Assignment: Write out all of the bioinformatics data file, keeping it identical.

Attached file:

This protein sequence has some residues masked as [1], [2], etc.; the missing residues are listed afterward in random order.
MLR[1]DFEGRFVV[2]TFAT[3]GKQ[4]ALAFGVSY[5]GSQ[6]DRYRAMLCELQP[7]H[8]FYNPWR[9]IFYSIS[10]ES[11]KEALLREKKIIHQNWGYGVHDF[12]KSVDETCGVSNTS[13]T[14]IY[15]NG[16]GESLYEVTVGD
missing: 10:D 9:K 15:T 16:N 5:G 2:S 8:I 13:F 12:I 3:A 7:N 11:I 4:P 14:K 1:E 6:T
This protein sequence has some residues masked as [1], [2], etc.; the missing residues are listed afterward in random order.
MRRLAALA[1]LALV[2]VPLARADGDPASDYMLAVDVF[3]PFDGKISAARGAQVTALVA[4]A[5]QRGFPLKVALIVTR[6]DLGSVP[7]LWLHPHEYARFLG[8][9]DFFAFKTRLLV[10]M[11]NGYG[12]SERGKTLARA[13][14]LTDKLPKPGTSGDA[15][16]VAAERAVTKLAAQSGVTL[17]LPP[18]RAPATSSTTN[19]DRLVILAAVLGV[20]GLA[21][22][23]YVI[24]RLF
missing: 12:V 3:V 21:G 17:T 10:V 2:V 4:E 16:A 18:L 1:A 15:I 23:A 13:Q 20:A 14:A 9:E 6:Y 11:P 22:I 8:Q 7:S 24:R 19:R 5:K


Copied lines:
This protein sequence has some residues masked as [1], [2], etc.; the missing residues are listed afterward in random order.
MLR[1]DFEGRFVV[2]TFAT[3]GKQ[4]ALAFGVSY[5]GSQ[6]DRYRAMLCELQP[7]H[8]FYNPWR[9]IFYSIS[10]ES[11]KEALLREKKIIHQNWGYGVHDF[12]KSVDETCGVSNTS[13]T[14]IY[15]NG[16]GESLYEVTVGD
missing: 10:D 9:K 15:T 16:N 5:G 2:S 8:I 13:F 12:I 3:A 7:N 11:I 4:P 14:K 1:E 6:T
This protein sequence has some residues masked as [1], [2], etc.; the missing residues are listed afterward in random order.
MRRLAALA[1]LALV[2]VPLARADGDPASDYMLAVDVF[3]PFDGKISAARGAQVTALVA[4]A[5]QRGFPLKVALIVTR[6]DLGSVP[7]LWLHPHEYARFLG[8][9]DFFAFKTRLLV[10]M[11]NGYG[12]SERGKTLARA[13][14]LTDKLPKPGTSGDA[15][16]VAAERAVTKLAAQSGVTL[17]LPP[18]RAPATSSTTN[19]DRLVILAAVLGV[20]GLA[21][22][23]YVI[24]RLF
missing: 12:V 3:V 21:G 17:T 10:V 2:V 4:E 16:A 18:L 1:A 15:I 23:A 13:Q 20:A 14:A 9:E 6:Y 11:P 22:I 8:Q 7:S 24:R 19:R 5:K